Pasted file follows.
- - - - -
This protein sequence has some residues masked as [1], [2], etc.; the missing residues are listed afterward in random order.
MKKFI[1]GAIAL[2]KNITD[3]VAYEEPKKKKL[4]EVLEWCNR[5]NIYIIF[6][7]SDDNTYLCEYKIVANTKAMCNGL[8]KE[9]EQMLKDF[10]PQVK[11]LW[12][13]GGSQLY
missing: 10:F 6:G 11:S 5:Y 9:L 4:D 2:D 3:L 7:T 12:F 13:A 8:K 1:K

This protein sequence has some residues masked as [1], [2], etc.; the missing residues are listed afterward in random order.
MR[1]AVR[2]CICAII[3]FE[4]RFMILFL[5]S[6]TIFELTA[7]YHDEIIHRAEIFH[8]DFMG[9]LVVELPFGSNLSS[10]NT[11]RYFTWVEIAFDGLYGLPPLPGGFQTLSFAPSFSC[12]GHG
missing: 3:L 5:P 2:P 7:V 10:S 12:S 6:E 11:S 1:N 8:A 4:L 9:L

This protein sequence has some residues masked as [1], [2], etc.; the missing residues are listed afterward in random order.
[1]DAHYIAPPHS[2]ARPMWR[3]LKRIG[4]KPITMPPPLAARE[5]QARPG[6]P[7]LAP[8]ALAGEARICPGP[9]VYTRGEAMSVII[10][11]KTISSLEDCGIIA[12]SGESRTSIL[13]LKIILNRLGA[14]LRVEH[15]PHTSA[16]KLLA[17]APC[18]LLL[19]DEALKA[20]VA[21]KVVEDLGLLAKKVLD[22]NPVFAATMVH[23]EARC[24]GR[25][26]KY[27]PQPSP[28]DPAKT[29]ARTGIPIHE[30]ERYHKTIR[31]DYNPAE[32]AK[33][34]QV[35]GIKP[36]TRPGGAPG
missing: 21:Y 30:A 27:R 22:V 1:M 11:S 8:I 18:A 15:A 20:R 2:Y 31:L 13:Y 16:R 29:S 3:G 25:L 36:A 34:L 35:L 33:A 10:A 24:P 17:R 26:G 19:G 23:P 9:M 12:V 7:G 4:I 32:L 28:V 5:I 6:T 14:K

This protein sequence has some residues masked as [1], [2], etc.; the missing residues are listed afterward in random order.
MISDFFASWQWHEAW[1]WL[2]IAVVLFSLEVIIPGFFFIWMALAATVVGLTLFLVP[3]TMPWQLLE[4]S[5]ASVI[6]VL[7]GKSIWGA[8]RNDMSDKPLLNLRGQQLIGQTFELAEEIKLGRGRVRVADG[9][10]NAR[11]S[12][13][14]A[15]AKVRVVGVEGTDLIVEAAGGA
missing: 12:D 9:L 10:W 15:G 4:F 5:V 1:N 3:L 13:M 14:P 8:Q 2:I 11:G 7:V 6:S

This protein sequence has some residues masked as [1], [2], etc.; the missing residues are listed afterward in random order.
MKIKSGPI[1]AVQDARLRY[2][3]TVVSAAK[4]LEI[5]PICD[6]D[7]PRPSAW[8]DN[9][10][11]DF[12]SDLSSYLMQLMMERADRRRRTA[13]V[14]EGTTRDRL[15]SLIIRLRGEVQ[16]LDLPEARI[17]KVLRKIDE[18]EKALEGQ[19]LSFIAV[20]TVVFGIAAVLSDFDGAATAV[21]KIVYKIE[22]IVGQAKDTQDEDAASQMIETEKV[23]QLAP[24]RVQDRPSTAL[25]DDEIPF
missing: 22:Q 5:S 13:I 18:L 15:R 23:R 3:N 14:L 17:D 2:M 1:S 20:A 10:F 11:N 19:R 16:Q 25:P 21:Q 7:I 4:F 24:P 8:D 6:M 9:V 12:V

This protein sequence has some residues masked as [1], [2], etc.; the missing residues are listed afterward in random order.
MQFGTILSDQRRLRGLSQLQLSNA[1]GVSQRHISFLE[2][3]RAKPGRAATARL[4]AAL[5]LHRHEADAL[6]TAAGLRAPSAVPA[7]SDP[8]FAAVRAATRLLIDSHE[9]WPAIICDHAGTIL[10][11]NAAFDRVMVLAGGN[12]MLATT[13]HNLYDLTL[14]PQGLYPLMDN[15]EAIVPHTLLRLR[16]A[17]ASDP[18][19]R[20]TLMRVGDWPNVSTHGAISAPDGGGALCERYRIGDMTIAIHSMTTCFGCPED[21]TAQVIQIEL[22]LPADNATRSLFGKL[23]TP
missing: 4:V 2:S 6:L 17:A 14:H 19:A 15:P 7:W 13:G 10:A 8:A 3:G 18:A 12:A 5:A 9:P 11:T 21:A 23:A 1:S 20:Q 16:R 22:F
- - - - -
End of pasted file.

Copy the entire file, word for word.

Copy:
This protein sequence has some residues masked as [1], [2], etc.; the missing residues are listed afterward in random order.
MKKFI[1]GAIAL[2]KNITD[3]VAYEEPKKKKL[4]EVLEWCNR[5]NIYIIF[6][7]SDDNTYLCEYKIVANTKAMCNGL[8]KE[9]EQMLKDF[10]PQVK[11]LW[12][13]GGSQLY
missing: 10:F 6:G 11:S 5:Y 9:L 4:D 2:D 3:L 7:T 12:F 13:A 8:K 1:K

This protein sequence has some residues masked as [1], [2], etc.; the missing residues are listed afterward in random order.
MR[1]AVR[2]CICAII[3]FE[4]RFMILFL[5]S[6]TIFELTA[7]YHDEIIHRAEIFH[8]DFMG[9]LVVELPFGSNLSS[10]NT[11]RYFTWVEIAFDGLYGLPPLPGGFQTLSFAPSFSC[12]GHG
missing: 3:L 5:P 2:P 7:V 10:S 12:S 6:E 11:S 1:N 8:A 4:L 9:L

This protein sequence has some residues masked as [1], [2], etc.; the missing residues are listed afterward in random order.
[1]DAHYIAPPHS[2]ARPMWR[3]LKRIG[4]KPITMPPPLAARE[5]QARPG[6]P[7]LAP[8]ALAGEARICPGP[9]VYTRGEAMSVII[10][11]KTISSLEDCGIIA[12]SGESRTSIL[13]LKIILNRLGA[14]LRVEH[15]PHTSA[16]KLLA[17]APC[18]LLL[19]DEALKA[20]VA[21]KVVEDLGLLAKKVLD[22]NPVFAATMVH[23]EARC[24]GR[25][26]KY[27]PQPSP[28]DPAKT[29]ARTGIPIHE[30]ERYHKTIR[31]DYNPAE[32]AK[33][34]QV[35]GIKP[36]TRPGGAPG
missing: 21:Y 30:A 27:R 22:V 1:M 11:S 8:I 18:A 15:A 20:R 2:Y 31:L 13:Y 16:R 29:S 3:G 25:L 36:A 34:L 35:L 33:A 10:A 24:P 17:R 26:G 19:G 23:P 9:M 12:V 7:G 4:I 32:L 28:V 5:I 6:T 14:K

This protein sequence has some residues masked as [1], [2], etc.; the missing residues are listed afterward in random order.
MISDFFASWQWHEAW[1]WL[2]IAVVLFSLEVIIPGFFFIWMALAATVVGLTLFLVP[3]TMPWQLLE[4]S[5]ASVI[6]VL[7]GKSIWGA[8]RNDMSDKPLLNLRGQQLIGQTFELAEEIKLGRGRVRVADG[9][10]NAR[11]S[12][13][14]A[15]AKVRVVGVEGTDLIVEAAGGA
missing: 12:D 9:L 10:W 15:G 4:F 5:V 1:N 3:L 13:M 14:P 8:Q 2:I 11:G 7:V 6:S

This protein sequence has some residues masked as [1], [2], etc.; the missing residues are listed afterward in random order.
MKIKSGPI[1]AVQDARLRY[2][3]TVVSAAK[4]LEI[5]PICD[6]D[7]PRPSAW[8]DN[9][10][11]DF[12]SDLSSYLMQLMMERADRRRRTA[13]V[14]EGTTRDRL[15]SLIIRLRGEVQ[16]LDLPEARI[17]KVLRKIDE[18]EKALEGQ[19]LSFIAV[20]TVVFGIAAVLSDFDGAATAV[21]KIVYKIE[22]IVGQAKDTQDEDAASQMIETEKV[23]QLAP[24]RVQDRPSTAL[25]DDEIPF
missing: 22:Q 5:S 13:I 18:L 15:R 23:R 3:N 14:L 17:D 2:M 1:S 20:A 10:F 11:N 19:R 16:Q 25:P 21:Q 7:I 4:F 24:P 8:D 6:M 9:V 12:V

This protein sequence has some residues masked as [1], [2], etc.; the missing residues are listed afterward in random order.
MQFGTILSDQRRLRGLSQLQLSNA[1]GVSQRHISFLE[2][3]RAKPGRAATARL[4]AAL[5]LHRHEADAL[6]TAAGLRAPSAVPA[7]SDP[8]FAAVRAATRLLIDSHE[9]WPAIICDHAGTIL[10][11]NAAFDRVMVLAGGN[12]MLATT[13]HNLYDLTL[14]PQGLYPLMDN[15]EAIVPHTLLRLR[16]A[17]ASDP[18][19]R[20]TLMRVGDWPNVSTHGAISAPDGGGALCERYRIGDMTIAIHSMTTCFGCPED[21]TAQVIQIEL[22]LPADNATRSLFGKL[23]TP
missing: 4:V 2:S 6:L 17:A 14:H 19:A 15:P 7:W 13:G 10:A 8:A 3:G 18:A 12:A 5:A 9:P 11:T 21:A 23:A 1:S 20:Q 16:R 22:F